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Coronavirus crisis shows the real value in genuine expertise

Nick Baker Chief Research Officer 20 April 2020

Trust is an outcome, expertise subjective: Covid-19 is demonstrating the real value in genuine expertise

Fast-forward to 2020 and the current coronavirus crisis — and professionalism is back.

The 2008 financial crisis and the 2015 refugee crisis generated a great deal of popular discontent with experts. “We don’t trust experts” was a clear rallying call from populist political leaders which also resonated across Europe.

Fast-forward to 2020 and the current coronavirus crisis — and professionalism is back.

We have seen the UK’s Chief Medical Officer, Chris Whitty front and centre leading the call for the UK public to take the difficulties of the current lockdown on the chin. Only this can tip the infection rate to less than one forward infection from every individual with COVID-19  – the tipping point for the virus to recede as opposed to proliferate.

People are very open to trusting experts and heeding the evidence, the science when their own lives are at stake. This changes the game and we can already see the growing legitimacy that this has lent to the professionals who lead the fight against the virus. In many senses the return of the state – following on so quickly after its rejection at the ballot box in the UK when Jeremy Corbyn was so spectacularly defeated in 2019  – has been made possible because trust in experts is back.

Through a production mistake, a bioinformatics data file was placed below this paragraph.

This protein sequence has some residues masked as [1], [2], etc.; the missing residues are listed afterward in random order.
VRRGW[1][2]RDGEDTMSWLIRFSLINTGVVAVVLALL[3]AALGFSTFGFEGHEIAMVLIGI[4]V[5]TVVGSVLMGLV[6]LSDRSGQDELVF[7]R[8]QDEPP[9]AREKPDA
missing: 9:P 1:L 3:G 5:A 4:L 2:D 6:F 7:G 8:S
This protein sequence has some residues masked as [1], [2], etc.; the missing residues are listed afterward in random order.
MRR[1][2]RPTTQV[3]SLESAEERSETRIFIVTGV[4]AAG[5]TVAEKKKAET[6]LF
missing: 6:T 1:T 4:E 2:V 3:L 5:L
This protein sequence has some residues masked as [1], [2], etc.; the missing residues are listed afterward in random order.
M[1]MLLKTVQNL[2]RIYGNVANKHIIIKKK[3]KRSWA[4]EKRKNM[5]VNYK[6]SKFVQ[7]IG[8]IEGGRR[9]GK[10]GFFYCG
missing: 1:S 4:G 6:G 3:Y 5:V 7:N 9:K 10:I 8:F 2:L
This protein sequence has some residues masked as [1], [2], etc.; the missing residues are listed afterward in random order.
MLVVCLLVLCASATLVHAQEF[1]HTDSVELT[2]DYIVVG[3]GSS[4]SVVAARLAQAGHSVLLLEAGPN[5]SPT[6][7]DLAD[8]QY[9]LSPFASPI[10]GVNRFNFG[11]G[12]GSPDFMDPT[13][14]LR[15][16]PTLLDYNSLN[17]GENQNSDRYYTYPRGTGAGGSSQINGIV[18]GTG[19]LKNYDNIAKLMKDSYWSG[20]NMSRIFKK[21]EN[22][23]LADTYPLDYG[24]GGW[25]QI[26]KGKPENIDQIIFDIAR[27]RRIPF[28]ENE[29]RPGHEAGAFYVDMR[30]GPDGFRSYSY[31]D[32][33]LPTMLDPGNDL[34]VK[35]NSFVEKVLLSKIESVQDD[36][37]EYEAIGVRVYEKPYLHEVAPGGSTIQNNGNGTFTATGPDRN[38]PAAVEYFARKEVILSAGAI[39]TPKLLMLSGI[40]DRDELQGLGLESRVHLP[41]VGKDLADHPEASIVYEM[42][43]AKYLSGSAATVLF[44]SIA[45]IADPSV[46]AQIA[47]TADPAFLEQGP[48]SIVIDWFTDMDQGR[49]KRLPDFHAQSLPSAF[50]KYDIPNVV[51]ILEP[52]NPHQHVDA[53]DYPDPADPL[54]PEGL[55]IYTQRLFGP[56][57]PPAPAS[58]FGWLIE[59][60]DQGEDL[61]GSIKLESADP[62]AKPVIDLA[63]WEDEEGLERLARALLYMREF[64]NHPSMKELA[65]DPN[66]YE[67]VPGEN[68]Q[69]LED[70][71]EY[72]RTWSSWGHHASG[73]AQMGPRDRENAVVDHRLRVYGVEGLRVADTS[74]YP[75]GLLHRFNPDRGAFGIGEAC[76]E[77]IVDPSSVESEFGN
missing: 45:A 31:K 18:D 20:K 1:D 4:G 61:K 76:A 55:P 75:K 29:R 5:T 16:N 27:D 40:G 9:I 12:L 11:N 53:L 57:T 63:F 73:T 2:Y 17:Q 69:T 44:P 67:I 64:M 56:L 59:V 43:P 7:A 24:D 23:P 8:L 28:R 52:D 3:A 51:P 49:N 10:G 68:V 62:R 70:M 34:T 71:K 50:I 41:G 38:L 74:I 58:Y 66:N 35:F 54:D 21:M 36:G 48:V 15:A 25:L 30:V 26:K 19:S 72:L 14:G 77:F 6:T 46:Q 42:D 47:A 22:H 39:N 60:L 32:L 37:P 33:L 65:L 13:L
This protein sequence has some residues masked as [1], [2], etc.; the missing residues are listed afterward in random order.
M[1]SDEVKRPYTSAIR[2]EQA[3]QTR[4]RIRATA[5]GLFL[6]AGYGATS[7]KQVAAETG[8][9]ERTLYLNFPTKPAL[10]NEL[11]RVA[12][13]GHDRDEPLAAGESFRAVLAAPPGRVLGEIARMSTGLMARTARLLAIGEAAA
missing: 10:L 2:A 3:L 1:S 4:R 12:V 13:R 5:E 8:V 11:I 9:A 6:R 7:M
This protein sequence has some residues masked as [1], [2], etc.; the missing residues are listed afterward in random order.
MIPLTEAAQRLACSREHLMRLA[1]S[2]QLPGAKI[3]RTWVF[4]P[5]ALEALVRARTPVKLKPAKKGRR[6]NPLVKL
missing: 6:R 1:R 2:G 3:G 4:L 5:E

Only a few weeks ago, the civil service was under constant pressure and the BBC often criticised by senior government figures; now, both institutions are central in our collective response to the current crisis.

Experts now hold everyone’s attention. The value of evidence, knowledge and expertise is being re-written and re-established as you read this.

But what does that mean for those of us who deal in evidence, insight and expertise? Those of us who are not engaged on the medical frontline as our world of knowledge, research and advisory is in a different arena.

In truth, nobody can say conclusively we are in the middle of a probable paradigm shift. A systemic change is once in a generation so there aren’t the usual reference points. But from everything we can see here at Savanta…

  • Evidence was always vital for decision-makers; it never went away. Evidence matters and will be crucial in navigating this period of significant change and beyond.
  • Don’t under-estimate the importance of your ‘licence to speak’. Expertise is multifaceted and context dependent, you need to use your expertise wisely and at the right time.
  • Brands can get it wrong easily – just look at Sports Direct – but keeping a close focus on your customers, their changing needs, priorities and behaviours through this transition, not just once the COVID-19 crisis has passed, is crucial.
  • Don’t just look internally. This crisis will present opportunities for survival, for growth, to keep destiny in your own hands, but to do so evidence, insight and customer listening are crucial. Keep your finger on the pulse.
  • This transition is not gradual or linear, daily and weekly barometers have become business critical tools and should be prioritised – again…keep your fingers on the pulse.

As an immediate resource Savanta’s daily tracker, with 1,000+ UK respondents every day, will keep you informed on how the UK population are reacting to the COVID-19 crisis. The tracker covers 5 key areas: concern & impact, home & work, out-of-home & retail, news sources and approval ratings.

As well as our daily tracker, Savanta is running weekly coronavirus surveys in the UK, US and other regions as well as a bi-weekly survey for UK & US businesses. Both brands and businesses can ask their target audience a range of bespoke questions to dig deeper into the key topics each week

We will be updating our coronavirus tracker daily and weekly as this unprecedented pandemic unfolds. Please get in touch for more information.